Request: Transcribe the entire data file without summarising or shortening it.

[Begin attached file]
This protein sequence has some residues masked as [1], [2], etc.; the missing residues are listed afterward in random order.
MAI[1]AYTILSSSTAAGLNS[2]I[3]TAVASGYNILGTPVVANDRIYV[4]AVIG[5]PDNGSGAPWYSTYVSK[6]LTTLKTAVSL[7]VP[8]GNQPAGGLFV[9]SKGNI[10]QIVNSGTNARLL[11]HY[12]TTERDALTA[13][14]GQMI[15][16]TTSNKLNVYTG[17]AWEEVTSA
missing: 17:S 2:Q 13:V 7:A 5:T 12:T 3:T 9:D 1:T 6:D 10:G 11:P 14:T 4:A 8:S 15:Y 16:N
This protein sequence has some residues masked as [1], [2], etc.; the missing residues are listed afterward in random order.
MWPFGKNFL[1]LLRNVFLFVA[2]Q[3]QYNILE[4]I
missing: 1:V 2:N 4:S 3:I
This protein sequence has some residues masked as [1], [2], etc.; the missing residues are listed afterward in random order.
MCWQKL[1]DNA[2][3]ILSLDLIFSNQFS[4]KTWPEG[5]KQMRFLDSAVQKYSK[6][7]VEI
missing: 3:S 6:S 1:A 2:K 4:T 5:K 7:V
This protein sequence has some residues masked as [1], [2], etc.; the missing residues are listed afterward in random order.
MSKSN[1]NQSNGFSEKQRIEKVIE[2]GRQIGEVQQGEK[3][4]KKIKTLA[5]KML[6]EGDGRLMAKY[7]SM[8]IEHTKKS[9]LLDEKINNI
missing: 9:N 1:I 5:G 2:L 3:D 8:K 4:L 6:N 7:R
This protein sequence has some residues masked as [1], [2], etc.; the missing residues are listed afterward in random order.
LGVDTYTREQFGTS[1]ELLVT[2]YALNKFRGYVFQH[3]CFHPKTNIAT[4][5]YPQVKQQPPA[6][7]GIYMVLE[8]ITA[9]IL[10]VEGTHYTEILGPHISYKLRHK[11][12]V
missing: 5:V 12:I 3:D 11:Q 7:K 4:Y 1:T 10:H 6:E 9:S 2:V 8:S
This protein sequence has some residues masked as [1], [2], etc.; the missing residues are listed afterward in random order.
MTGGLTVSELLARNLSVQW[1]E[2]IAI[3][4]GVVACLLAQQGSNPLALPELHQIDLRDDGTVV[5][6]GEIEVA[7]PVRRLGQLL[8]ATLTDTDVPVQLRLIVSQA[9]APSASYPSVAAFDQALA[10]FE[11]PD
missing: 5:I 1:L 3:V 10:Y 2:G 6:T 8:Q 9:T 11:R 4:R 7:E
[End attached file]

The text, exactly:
This protein sequence has some residues masked as [1], [2], etc.; the missing residues are listed afterward in random order.
MAI[1]AYTILSSSTAAGLNS[2]I[3]TAVASGYNILGTPVVANDRIYV[4]AVIG[5]PDNGSGAPWYSTYVSK[6]LTTLKTAVSL[7]VP[8]GNQPAGGLFV[9]SKGNI[10]QIVNSGTNARLL[11]HY[12]TTERDALTA[13][14]GQMI[15][16]TTSNKLNVYTG[17]AWEEVTSA
missing: 17:S 2:Q 13:V 7:A 5:T 12:T 3:T 9:D 1:T 6:D 10:G 11:P 14:T 4:A 8:S 15:Y 16:N
This protein sequence has some residues masked as [1], [2], etc.; the missing residues are listed afterward in random order.
MWPFGKNFL[1]LLRNVFLFVA[2]Q[3]QYNILE[4]I
missing: 1:V 2:N 4:S 3:I
This protein sequence has some residues masked as [1], [2], etc.; the missing residues are listed afterward in random order.
MCWQKL[1]DNA[2][3]ILSLDLIFSNQFS[4]KTWPEG[5]KQMRFLDSAVQKYSK[6][7]VEI
missing: 3:S 6:S 1:A 2:K 4:T 5:K 7:V
This protein sequence has some residues masked as [1], [2], etc.; the missing residues are listed afterward in random order.
MSKSN[1]NQSNGFSEKQRIEKVIE[2]GRQIGEVQQGEK[3][4]KKIKTLA[5]KML[6]EGDGRLMAKY[7]SM[8]IEHTKKS[9]LLDEKINNI
missing: 9:N 1:I 5:G 2:L 3:D 8:K 4:L 6:N 7:R
This protein sequence has some residues masked as [1], [2], etc.; the missing residues are listed afterward in random order.
LGVDTYTREQFGTS[1]ELLVT[2]YALNKFRGYVFQH[3]CFHPKTNIAT[4][5]YPQVKQQPPA[6][7]GIYMVLE[8]ITA[9]IL[10]VEGTHYTEILGPHISYKLRHK[11][12]V
missing: 5:V 12:I 3:D 11:Q 7:K 4:Y 1:T 10:H 6:E 9:S 2:V 8:S
This protein sequence has some residues masked as [1], [2], etc.; the missing residues are listed afterward in random order.
MTGGLTVSELLARNLSVQW[1]E[2]IAI[3][4]GVVACLLAQQGSNPLALPELHQIDLRDDGTVV[5][6]GEIEVA[7]PVRRLGQLL[8]ATLTDTDVPVQLRLIVSQA[9]APSASYPSVAAFDQALA[10]FE[11]PD
missing: 5:I 1:L 3:V 10:Y 2:G 6:T 8:Q 9:T 11:R 4:R 7:E